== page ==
Summer Round Up: Research and Resources – 3 September 2015

3 09 2015

Resource RoundupThe past month has produced a rich crop of articles and blog posts on media and legal issues which may be of interest to readers of Inforrm.   We will deal with these under five headings: Interception and Surveillance, Lachaux and Serious Harm, Articles on the Right to be Forgotten, Articles on Defamation and Free Speech and Articles on Privacy and Data Protection.

Interception and Surveillance

We begin with an important series of posts about the forthcoming Investigatory Powers Bill by Graham Smith on his Cyberleagle blog.

He points out that the Bill will replace a variety of statutes governing interception, mandatory communications data retention and communications data acquisition by public authorities. In particular it will supersede the Data Retention and Investigatory Powers Act 2014 (DRIPA) and parts of the Regulation of Investigatory Powers Act 2000 (RIPA). These are the posts

  1. Red Lines and no-go zones
  2. Legal and policy origins
  3. Bulk interception, Part 1 (External communications)
  4. Bulk interception, Part 2 (The Section 8(4) certificate)
  5. Bulk interception, Part 3 (Selection of intercepted material for examination)
  6. Targeted interception (Reasonable suspicion, Thematic warrants, Ban on disclosure)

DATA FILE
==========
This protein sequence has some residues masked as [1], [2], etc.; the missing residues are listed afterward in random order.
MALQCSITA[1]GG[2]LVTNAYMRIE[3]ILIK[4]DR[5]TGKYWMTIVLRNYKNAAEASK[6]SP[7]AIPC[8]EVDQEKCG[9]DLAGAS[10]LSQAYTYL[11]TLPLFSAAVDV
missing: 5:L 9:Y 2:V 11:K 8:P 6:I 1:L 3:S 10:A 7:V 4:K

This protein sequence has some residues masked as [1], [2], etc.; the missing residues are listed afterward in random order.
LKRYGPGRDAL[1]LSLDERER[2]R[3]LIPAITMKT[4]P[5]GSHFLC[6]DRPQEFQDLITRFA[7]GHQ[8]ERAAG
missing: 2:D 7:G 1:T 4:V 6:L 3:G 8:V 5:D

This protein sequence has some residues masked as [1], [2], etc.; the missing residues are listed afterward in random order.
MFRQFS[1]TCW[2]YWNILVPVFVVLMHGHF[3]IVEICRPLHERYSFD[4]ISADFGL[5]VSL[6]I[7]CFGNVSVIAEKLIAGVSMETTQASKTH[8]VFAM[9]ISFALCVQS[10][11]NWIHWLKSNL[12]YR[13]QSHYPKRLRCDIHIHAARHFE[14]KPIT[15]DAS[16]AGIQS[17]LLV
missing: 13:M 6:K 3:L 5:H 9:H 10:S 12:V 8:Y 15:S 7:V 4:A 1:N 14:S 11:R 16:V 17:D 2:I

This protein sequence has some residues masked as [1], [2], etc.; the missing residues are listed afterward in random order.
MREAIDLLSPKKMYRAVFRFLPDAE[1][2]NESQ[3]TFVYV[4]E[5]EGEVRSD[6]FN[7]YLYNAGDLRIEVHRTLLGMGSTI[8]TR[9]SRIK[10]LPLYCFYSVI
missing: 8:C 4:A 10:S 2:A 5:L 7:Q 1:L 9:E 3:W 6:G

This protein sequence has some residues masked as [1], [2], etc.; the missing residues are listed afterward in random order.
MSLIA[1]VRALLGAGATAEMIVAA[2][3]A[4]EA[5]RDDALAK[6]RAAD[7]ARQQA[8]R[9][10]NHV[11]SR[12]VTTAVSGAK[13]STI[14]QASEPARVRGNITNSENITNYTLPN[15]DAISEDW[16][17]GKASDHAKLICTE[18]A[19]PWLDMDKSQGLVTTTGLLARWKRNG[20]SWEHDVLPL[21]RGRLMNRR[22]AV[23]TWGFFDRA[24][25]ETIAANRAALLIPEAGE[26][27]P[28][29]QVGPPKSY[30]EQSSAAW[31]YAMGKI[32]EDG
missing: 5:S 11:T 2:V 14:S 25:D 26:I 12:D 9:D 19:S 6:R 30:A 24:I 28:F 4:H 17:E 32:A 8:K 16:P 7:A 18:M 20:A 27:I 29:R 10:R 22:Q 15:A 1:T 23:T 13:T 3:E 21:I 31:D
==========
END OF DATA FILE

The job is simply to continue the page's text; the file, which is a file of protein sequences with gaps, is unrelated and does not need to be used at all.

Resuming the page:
7. Extraterritoriality, Transparency and Data sharing
  8. Communications Data Retention, Part 1 (Content/communications data boundary, Compelled data generation)
  9. Communications Data Retention, Part 2 (Third party data collection, Request filter)
  10. Communications Data Retention, Part 3 (Retention of weblog data)
  11. Communications Data Retention, Part 4 (Mandatory data retention purposes, Prior independent authorisation)
  12. Communications Data Acquisition
  13. Future-proofing

Cyberleagle also provides links to the key reference documents for the forthcoming Bill:

Lachaux and “Serious Harm”
The decision in July in the case of Lachaux v Independent Print [2015] EWHC 2242 (QB) was the most important so far on the concept of “serious harm” in section 1 of the Defamation Act 2013.  We had a post on the decision on 4 August 2015 – and a discussion of the procedural guidelines.

Over the past month there have been a number of other discussions of the case on legal blogs and websites – these are the ones which have been drawn to our attention:

Articles on the “Right to be Forgotten”

Articles on Defamation and Free Speech

Articles on Privacy and Data Protection


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